Global Warming: Scientists at Imperial College London and the University of East Anglia in the UK have published a study that claims that Earth’s clouds are likely to amplify global warming in the long term — further exacerbating climate change. The results were published in July in the scientific journal Proceedings of the National Academy of Sciences (PNAS).
The research suggests that, with atmospheric carbon dioxide (CO2) concentrations measuring twice as much as pre-industrial levels (we’ve already gone from 280 ppm — parts per million — to today’s nearly 420 ppm), the climate is unlikely to warm any less than 2°C — it’s even more likely to heat up to 3°C. This means that if significant cuts are not made in toxic gas emissions, we could approach double the pre-industrial amount by mid-century.
Climate sensitivity is a measure of how strongly our climate will react to the amount of climate warming predicted by doubling pre-industrial CO2 levels. So far, the biggest uncertainty in climate-sensitive predictions has been the influence of clouds on global warming — and how they might change in the future. This is because clouds, depending on properties such as density and height in the atmosphere, can increase or decrease heating.
Calculating the clouds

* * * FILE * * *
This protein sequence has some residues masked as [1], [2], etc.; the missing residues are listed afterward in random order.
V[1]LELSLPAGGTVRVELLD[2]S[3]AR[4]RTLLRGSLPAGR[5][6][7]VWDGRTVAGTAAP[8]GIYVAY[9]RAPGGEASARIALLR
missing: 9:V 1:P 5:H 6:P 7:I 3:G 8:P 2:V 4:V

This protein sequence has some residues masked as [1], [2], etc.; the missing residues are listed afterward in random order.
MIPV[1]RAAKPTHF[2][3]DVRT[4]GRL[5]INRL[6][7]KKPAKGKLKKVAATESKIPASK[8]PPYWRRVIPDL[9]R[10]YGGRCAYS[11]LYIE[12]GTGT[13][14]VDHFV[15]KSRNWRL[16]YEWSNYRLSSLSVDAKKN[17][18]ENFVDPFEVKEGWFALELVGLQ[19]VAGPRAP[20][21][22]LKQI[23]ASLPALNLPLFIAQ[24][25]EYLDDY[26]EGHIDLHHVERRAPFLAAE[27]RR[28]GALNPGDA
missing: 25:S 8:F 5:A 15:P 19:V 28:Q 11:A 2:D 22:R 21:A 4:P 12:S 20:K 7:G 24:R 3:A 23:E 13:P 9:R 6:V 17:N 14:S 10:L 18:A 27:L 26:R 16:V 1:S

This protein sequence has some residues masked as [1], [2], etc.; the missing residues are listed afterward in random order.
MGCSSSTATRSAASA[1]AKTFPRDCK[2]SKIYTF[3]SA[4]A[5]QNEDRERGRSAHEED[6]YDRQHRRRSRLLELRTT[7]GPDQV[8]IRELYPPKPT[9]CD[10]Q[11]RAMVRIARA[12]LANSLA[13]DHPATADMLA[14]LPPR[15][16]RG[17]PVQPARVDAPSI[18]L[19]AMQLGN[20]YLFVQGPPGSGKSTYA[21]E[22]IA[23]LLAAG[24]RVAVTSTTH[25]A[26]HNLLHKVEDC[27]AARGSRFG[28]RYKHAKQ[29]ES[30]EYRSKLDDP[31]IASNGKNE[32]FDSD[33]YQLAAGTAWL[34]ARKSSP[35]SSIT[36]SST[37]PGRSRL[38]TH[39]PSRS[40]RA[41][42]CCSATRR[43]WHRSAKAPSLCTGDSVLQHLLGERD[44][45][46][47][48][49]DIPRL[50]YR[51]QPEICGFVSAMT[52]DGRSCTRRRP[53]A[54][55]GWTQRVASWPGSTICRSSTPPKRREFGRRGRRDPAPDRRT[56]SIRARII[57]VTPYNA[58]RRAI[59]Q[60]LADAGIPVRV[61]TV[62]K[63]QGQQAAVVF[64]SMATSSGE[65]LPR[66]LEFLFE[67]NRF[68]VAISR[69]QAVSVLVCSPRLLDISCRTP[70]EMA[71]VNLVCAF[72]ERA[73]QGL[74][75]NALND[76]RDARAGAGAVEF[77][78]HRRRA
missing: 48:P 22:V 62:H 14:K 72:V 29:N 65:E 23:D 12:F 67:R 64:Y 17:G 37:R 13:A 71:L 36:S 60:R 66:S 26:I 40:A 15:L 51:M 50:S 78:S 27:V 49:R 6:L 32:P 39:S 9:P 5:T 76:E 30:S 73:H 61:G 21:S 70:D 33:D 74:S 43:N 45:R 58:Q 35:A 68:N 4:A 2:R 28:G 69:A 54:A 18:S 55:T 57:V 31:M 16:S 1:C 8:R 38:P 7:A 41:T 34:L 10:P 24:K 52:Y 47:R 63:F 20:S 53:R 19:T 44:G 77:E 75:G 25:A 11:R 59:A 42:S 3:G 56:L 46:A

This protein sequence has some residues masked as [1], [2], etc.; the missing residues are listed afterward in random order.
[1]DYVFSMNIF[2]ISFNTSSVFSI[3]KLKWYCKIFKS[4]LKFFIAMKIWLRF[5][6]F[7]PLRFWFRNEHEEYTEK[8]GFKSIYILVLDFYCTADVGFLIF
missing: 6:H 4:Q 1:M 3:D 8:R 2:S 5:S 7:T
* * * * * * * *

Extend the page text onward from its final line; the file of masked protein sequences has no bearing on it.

“The value of climate sensitivity is highly uncertain, and this translates into uncertainty in future projections of global warming and the remaining carbon budget,” explained the study co-author, Dr. Paulo Ceppi, of the Grantham Institute, in a press release. of Climate Change and the Environment at Imperial College.
“There is therefore a critical need to more accurately quantify how clouds will affect future global warming. Our results will mean that we are more confident in climate projections and can have a clearer picture of the severity of future climate change. This should help us to know our limits — and act to stay within them”, said the researcher.
While low clouds tend to have a cooling effect because they keep the sun from reaching the ground, high clouds have a warming effect because, although they let the sun’s energy reach the ground, the energy emitted back from Earth is different — and it can get “trapped” by clouds, increasing the greenhouse effect.
Inspired by ideas from the artificial intelligence community, the research team developed a new method to quantify the relationships between the most recent global cloud observations by satellite and the associated conditions of temperature, humidity and wind. From these observed relationships, they finally managed to better understand how clouds will change as the Earth warms.
Cloud Analysis Results
The researchers found that the probability that clouds would amplify global warming is 97.5%. Thus, they would reflect less solar radiation and increase the greenhouse effect. The results also suggest that a doubling of CO2 concentrations will lead to about 3.2 °C warming at the Earth’s average temperature. The study is the most reliable to date, based on data from global observations rather than just specific regions or cloud types.
“Our new approach allowed us, for the first time, to derive an overall value for this feedback effect using only the highest quality satellite data as our preferred line of evidence,” said co-author Dr. Peer Nowack in the same publication , from the School of Environmental Science and Climate Research at the University of East Anglia.
Nowack emphasized that the work highlights a new path in which machine learning methods can help to constrain the main uncertainty factors remaining in climate science.